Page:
More radical ideas about interpreting texts from a dangerous-thinking teacher.
Many of your analyses of the texts for this assignment were off track. So many of you merely jump to conclusions about the writing without really analyzing it, or coming to grips with what the texts actually say.
As you read historical documents keep in mind that our interpretation of such documents is skewed through the lens of our modern interpretations and sensibilities. It is not good historical practice to filter all history through the lens of one particular philosophy of social structure.
All of you have grown up in a world where postmodernism has affected our interpretations of history. Postmodernism was a reaction against the idea that there can be absolutes, and introduced the concept of relativism. (See http://www.britannica.com/EBchecked/topic/1077292/postmodernism). What this created for today's historians is a philosophy of history that basically says one interpretation of history is as good as another.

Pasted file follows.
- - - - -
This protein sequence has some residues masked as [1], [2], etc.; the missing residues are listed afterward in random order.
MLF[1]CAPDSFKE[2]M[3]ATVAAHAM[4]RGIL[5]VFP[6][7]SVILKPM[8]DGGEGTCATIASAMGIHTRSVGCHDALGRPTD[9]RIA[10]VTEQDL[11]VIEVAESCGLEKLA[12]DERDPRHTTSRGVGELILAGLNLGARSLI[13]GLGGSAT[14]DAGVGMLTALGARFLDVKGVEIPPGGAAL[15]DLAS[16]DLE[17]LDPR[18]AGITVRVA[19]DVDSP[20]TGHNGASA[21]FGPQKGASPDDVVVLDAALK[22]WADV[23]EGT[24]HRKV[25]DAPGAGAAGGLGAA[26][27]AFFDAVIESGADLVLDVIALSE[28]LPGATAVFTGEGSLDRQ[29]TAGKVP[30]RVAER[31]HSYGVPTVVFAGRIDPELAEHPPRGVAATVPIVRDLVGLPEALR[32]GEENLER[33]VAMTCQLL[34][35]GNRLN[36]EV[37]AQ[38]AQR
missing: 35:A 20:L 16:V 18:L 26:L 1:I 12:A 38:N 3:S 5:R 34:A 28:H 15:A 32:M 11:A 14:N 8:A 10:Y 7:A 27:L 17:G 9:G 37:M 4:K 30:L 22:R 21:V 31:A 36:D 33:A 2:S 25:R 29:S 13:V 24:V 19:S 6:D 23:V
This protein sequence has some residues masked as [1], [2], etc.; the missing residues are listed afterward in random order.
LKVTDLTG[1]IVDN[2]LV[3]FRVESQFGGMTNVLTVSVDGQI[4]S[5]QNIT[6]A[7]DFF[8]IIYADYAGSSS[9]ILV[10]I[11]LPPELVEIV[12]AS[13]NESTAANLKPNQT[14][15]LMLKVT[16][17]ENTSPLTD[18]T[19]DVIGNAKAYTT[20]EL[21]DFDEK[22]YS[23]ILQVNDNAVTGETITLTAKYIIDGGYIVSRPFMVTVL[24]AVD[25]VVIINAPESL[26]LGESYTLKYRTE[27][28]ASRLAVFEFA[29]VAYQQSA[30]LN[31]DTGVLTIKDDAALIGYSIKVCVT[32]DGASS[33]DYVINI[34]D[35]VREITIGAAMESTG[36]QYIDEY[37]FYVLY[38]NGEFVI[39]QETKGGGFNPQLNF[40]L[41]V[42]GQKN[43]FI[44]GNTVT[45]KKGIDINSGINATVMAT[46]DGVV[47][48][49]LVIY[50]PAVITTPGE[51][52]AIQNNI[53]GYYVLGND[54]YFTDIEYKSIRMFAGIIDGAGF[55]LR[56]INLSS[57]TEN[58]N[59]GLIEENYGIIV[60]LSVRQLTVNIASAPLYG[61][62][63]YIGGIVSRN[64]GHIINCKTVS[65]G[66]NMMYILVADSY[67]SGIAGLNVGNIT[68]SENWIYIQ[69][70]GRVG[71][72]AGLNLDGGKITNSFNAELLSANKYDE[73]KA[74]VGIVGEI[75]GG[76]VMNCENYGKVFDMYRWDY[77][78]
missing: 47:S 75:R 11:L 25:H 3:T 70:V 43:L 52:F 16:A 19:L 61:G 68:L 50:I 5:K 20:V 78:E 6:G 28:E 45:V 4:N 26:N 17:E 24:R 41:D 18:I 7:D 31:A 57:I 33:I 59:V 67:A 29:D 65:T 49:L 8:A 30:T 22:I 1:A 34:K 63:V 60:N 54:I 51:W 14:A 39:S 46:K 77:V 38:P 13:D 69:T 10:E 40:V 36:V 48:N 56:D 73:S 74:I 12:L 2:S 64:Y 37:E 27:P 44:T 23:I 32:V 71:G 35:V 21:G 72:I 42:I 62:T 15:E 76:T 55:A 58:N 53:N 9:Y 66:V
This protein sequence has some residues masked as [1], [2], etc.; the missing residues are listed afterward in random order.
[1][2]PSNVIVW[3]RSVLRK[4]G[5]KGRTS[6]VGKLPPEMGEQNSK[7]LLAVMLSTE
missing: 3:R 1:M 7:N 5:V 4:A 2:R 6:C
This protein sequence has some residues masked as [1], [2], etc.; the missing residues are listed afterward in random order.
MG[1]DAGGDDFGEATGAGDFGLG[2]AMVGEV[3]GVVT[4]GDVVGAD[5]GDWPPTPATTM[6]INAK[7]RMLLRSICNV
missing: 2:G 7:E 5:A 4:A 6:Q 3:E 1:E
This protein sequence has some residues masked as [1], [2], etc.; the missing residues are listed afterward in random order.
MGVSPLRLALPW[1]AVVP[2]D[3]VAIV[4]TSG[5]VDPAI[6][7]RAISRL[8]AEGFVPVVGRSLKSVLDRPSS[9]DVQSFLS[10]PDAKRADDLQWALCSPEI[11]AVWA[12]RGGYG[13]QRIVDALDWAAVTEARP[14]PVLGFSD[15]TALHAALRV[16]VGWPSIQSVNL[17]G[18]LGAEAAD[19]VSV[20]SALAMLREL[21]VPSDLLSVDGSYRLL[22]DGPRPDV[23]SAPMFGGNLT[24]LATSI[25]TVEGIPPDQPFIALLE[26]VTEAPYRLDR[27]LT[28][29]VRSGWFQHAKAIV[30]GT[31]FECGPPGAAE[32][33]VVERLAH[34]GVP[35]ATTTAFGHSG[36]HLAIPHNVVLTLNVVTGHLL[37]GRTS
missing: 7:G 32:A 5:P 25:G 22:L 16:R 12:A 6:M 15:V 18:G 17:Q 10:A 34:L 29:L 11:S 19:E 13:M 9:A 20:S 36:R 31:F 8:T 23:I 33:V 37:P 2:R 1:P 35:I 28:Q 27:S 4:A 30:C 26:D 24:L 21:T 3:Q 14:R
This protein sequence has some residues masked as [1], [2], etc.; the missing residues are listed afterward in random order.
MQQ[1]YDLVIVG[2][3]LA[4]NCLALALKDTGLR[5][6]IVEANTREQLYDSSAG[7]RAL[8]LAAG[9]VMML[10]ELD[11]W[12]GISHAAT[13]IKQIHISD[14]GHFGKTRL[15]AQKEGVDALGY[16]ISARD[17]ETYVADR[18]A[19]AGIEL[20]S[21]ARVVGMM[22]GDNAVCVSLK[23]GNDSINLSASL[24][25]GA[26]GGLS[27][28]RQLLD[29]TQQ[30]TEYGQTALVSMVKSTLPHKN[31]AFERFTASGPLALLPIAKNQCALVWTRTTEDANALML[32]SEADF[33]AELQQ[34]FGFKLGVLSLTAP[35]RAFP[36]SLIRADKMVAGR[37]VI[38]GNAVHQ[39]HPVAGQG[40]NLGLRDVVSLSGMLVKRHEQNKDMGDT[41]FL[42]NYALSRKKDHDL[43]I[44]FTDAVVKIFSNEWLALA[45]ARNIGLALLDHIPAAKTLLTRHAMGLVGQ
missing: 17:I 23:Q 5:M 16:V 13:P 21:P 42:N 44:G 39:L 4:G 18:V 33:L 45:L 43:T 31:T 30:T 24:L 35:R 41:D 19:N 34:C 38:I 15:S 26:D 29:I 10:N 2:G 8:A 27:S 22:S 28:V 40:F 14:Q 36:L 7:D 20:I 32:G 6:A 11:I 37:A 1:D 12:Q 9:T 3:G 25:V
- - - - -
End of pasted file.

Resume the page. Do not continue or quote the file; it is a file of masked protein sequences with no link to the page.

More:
This presents a double standard which has imposed all sorts of conflicting interpretations on original documents, many of which have nothing to do with the writer's intent. In the present day, much of history is now filtered through the lens of oppression ideology, meaning most interpretation of history sees events and people as mere oppressors, rather than as events and people. The problem with this trend in history is that it tells you, as students, what to think, rather than teaching you how to think.
Your textbook is a modest example of the trend to interpret history through the eyes of a postmodernist philosophy. More and more textbooks interpret history as a laundry list of oppression. Over the years, I've watched the authors of the textbook revise the text to replace basic concepts and ideals expressed by the people of the time, only to interpret them through the lens that all history revolves around the abuse of power and oppression ideology. Your textbook is one of the few left that sometimes writes the story of what happened instead of trying to convince you, as students, how "bad things were in the olden days."
I want you to be aware of the influence of historical trends in your own interpretations of history so that you can begin to read and understand historical documents in their own context, rather than reacting to documents because you are influenced by a philosophy of history that pervades academics in today's world.